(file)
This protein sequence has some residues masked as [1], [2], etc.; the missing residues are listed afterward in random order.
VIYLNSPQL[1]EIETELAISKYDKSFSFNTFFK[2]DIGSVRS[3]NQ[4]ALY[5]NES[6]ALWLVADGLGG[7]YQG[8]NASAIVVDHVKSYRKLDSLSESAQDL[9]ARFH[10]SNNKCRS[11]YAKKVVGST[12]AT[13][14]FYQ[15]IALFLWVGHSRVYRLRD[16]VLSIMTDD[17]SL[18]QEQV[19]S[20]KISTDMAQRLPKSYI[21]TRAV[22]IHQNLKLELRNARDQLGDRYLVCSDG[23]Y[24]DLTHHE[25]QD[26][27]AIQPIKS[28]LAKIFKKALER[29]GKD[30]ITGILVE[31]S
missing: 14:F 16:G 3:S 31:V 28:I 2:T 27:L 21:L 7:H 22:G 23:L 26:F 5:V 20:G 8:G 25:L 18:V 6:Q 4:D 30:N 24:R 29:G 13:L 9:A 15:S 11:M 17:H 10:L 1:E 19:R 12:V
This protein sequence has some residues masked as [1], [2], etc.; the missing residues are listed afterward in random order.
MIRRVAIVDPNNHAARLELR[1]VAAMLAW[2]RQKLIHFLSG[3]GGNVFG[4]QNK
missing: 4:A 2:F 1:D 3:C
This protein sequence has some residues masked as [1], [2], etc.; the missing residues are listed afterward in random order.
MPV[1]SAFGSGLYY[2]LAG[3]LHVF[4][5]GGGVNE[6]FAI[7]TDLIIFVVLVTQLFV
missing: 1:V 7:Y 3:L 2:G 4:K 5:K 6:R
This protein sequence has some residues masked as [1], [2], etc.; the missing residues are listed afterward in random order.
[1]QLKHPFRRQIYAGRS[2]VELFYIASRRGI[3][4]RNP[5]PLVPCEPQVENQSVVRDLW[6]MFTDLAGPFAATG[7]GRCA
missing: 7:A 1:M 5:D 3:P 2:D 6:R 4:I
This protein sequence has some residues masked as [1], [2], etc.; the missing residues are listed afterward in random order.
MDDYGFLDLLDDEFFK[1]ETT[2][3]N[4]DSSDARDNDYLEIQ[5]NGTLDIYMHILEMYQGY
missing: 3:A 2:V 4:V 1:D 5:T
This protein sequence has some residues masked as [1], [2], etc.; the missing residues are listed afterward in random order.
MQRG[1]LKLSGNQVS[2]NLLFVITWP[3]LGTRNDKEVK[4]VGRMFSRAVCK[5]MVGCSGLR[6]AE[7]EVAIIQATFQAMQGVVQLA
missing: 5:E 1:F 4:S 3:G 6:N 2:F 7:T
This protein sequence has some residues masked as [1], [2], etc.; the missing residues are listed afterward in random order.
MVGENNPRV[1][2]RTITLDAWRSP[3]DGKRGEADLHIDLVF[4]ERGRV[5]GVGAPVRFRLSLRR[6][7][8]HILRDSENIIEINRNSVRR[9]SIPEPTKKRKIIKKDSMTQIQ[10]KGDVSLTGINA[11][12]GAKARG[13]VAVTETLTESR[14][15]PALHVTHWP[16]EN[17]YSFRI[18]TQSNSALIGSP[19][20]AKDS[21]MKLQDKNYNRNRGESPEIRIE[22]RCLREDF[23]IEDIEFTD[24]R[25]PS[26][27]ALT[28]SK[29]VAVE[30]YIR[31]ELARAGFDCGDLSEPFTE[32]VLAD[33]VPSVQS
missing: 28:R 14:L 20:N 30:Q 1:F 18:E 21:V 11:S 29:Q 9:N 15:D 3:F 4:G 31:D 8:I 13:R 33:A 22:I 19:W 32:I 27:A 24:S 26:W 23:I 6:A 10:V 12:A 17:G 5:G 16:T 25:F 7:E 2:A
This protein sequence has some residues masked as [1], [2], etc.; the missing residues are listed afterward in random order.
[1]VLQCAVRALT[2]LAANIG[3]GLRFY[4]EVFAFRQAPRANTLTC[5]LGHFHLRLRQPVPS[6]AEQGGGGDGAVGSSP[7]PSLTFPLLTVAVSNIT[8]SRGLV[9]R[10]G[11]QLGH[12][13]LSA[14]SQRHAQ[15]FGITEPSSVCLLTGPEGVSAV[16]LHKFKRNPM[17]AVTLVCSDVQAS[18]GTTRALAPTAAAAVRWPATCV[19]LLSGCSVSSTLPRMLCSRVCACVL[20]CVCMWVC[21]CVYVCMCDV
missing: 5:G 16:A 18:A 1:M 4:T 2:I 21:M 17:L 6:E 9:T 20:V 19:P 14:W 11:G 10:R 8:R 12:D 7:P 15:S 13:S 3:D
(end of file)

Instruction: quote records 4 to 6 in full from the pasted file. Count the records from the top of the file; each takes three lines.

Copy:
This protein sequence has some residues masked as [1], [2], etc.; the missing residues are listed afterward in random order.
[1]QLKHPFRRQIYAGRS[2]VELFYIASRRGI[3][4]RNP[5]PLVPCEPQVENQSVVRDLW[6]MFTDLAGPFAATG[7]GRCA
missing: 7:A 1:M 5:D 3:P 2:D 6:R 4:I
This protein sequence has some residues masked as [1], [2], etc.; the missing residues are listed afterward in random order.
MDDYGFLDLLDDEFFK[1]ETT[2][3]N[4]DSSDARDNDYLEIQ[5]NGTLDIYMHILEMYQGY
missing: 3:A 2:V 4:V 1:D 5:T
This protein sequence has some residues masked as [1], [2], etc.; the missing residues are listed afterward in random order.
MQRG[1]LKLSGNQVS[2]NLLFVITWP[3]LGTRNDKEVK[4]VGRMFSRAVCK[5]MVGCSGLR[6]AE[7]EVAIIQATFQAMQGVVQLA
missing: 5:E 1:F 4:S 3:G 6:N 2:F 7:T